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Popularity of Organic Food Growing in All Ag Sectors

Organic food is considered by many to be better for the environment and for humans. Others believe that organic labeling is just a marketing ploy to make people feel better about the food they are eating. Organic livestock feed also is growing in popularity since organic animals must eat certified organic feed.

Regardless of who is right or wrong when it comes to the value of organic foods, there is one thing everyone can agree on, organic food is becoming more and more popular with today’s consumers. The Organic Trade Association reports that sales of organic food hit a record $43 billion last year. That’s up more than 8 percent from 2015. Another reason organic products are becoming more prevalent are farming practices that lead to more robust yields than in the past.

While growing organic corn can be profitable, there are some challenges involved in its production. What follows is a brief overview of some of the issues involved in organic corn production:

Land Standards

As is the case with all organically certified crops, there is a required three-year period from when a prohibited material was last applied to the land. This is considered a transition period of the land and during this period any corn grown on the land must be sold as conventional.

Crop Rotation

In most cases, organic producers will use diverse crop rotations. This is designed to minimize weeds, insects and disease. It also helps to increase natural diversity. Planting a rotation of corn, hay, oats and wheat as well as cover crops also helps to provide year-round coverage and necessary nitrogen levels. It also allows nutrients to be recycled.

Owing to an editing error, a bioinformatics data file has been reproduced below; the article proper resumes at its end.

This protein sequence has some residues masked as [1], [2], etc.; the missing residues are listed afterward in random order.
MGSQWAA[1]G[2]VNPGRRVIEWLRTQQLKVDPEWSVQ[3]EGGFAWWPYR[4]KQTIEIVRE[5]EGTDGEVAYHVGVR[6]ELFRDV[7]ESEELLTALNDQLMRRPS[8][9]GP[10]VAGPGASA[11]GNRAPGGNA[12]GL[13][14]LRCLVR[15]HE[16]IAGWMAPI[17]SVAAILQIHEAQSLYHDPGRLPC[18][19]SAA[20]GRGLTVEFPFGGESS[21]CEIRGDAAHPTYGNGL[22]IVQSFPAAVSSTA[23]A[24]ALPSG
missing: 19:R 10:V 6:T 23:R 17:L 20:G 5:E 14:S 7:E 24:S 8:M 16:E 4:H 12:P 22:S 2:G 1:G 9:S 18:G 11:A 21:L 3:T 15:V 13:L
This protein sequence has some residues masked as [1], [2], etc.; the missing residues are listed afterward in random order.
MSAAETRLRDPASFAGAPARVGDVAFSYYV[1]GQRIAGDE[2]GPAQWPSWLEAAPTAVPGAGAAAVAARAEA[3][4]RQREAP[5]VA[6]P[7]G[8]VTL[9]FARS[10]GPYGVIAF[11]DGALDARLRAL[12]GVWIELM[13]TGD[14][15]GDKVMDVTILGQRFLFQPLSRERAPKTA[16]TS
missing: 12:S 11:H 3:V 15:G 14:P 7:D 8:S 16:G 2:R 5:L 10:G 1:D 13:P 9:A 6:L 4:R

Delayed Planting

Delayed corn planting helps the crop to emerge faster and combat weeds. It also reduces the need for a starter fertilizer and cover crops accumulate more nitrogen before being cut. In addition, the delayed silking will prevent pollen contamination from any adjacent non-organic cornfields.

Soil Management

Soil fertility management must be carefully undertaken keeping in mind that relying on nitrogen from a legume cover crop and manure, and phosphorus and potassium from manure, will be the most cost-effective method.

Harvesting and Storage

Harvesting corn requires a combine that is free from any contamination with conventional seed corn. Other than that harvest practices for organic and conventional corn are relatively similar. Storage methods also are similar keeping in mind that fumigants and pesticides cannot be used when storing organic corn.

There are certainly challenges when it comes to producing organic corn, however, the return on investment can be significantly higher than conventional corn. Further, given the growing demand of organic foods, prices for organic corn is likely to continue to rise.

Posted By: The Hay Manager

Posted on: 11/19/2017
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